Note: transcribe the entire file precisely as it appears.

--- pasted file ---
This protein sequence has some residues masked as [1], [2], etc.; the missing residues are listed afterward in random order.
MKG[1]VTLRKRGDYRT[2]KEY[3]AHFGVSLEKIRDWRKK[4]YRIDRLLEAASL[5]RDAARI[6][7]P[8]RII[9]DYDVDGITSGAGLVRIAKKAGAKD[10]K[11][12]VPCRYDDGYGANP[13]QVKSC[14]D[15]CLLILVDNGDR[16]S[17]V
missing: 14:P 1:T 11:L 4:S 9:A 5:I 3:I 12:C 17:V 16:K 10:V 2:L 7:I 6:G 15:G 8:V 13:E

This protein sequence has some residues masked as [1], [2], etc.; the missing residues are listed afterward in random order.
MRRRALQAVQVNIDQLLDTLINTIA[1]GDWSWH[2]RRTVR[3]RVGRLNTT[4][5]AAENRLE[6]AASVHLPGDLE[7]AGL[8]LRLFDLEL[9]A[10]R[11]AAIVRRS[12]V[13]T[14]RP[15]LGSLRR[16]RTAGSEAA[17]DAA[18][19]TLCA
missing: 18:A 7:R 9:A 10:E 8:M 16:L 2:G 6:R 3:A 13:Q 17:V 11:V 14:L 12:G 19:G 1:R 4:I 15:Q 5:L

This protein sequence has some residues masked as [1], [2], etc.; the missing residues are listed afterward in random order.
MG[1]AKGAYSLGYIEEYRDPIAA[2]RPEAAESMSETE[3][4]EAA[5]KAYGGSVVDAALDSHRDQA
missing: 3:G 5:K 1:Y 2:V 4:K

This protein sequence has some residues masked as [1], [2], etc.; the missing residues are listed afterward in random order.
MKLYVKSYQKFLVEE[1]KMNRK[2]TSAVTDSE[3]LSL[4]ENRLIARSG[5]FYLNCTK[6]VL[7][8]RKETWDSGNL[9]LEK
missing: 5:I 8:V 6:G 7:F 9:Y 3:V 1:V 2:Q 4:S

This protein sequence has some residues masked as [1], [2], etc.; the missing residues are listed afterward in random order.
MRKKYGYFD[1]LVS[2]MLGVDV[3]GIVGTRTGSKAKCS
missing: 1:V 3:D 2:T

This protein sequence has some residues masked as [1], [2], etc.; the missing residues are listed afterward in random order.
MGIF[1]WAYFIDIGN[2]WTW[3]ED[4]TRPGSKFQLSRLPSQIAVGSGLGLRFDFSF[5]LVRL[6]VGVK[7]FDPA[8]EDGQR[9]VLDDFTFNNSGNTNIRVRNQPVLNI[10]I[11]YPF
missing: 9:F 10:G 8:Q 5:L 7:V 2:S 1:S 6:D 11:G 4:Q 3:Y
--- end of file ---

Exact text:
This protein sequence has some residues masked as [1], [2], etc.; the missing residues are listed afterward in random order.
MKG[1]VTLRKRGDYRT[2]KEY[3]AHFGVSLEKIRDWRKK[4]YRIDRLLEAASL[5]RDAARI[6][7]P[8]RII[9]DYDVDGITSGAGLVRIAKKAGAKD[10]K[11][12]VPCRYDDGYGANP[13]QVKSC[14]D[15]CLLILVDNGDR[16]S[17]V
missing: 14:P 1:T 11:L 4:S 9:A 5:I 3:I 12:C 17:V 16:K 10:V 2:L 7:I 6:G 15:G 8:V 13:E

This protein sequence has some residues masked as [1], [2], etc.; the missing residues are listed afterward in random order.
MRRRALQAVQVNIDQLLDTLINTIA[1]GDWSWH[2]RRTVR[3]RVGRLNTT[4][5]AAENRLE[6]AASVHLPGDLE[7]AGL[8]LRLFDLEL[9]A[10]R[11]AAIVRRS[12]V[13]T[14]RP[15]LGSLRR[16]RTAGSEAA[17]DAA[18][19]TLCA
missing: 18:A 7:R 9:A 10:E 8:M 16:L 2:G 6:R 3:A 13:Q 17:V 11:V 14:L 12:G 19:G 1:R 4:I 15:Q 5:L

This protein sequence has some residues masked as [1], [2], etc.; the missing residues are listed afterward in random order.
MG[1]AKGAYSLGYIEEYRDPIAA[2]RPEAAESMSETE[3][4]EAA[5]KAYGGSVVDAALDSHRDQA
missing: 3:G 5:K 1:Y 2:V 4:K

This protein sequence has some residues masked as [1], [2], etc.; the missing residues are listed afterward in random order.
MKLYVKSYQKFLVEE[1]KMNRK[2]TSAVTDSE[3]LSL[4]ENRLIARSG[5]FYLNCTK[6]VL[7][8]RKETWDSGNL[9]LEK
missing: 5:I 8:V 6:G 7:F 9:Y 3:V 1:V 2:Q 4:S

This protein sequence has some residues masked as [1], [2], etc.; the missing residues are listed afterward in random order.
MRKKYGYFD[1]LVS[2]MLGVDV[3]GIVGTRTGSKAKCS
missing: 1:V 3:D 2:T

This protein sequence has some residues masked as [1], [2], etc.; the missing residues are listed afterward in random order.
MGIF[1]WAYFIDIGN[2]WTW[3]ED[4]TRPGSKFQLSRLPSQIAVGSGLGLRFDFSF[5]LVRL[6]VGVK[7]FDPA[8]EDGQR[9]VLDDFTFNNSGNTNIRVRNQPVLNI[10]I[11]YPF
missing: 9:F 10:G 8:Q 5:L 7:V 2:S 1:S 6:D 11:G 4:Q 3:Y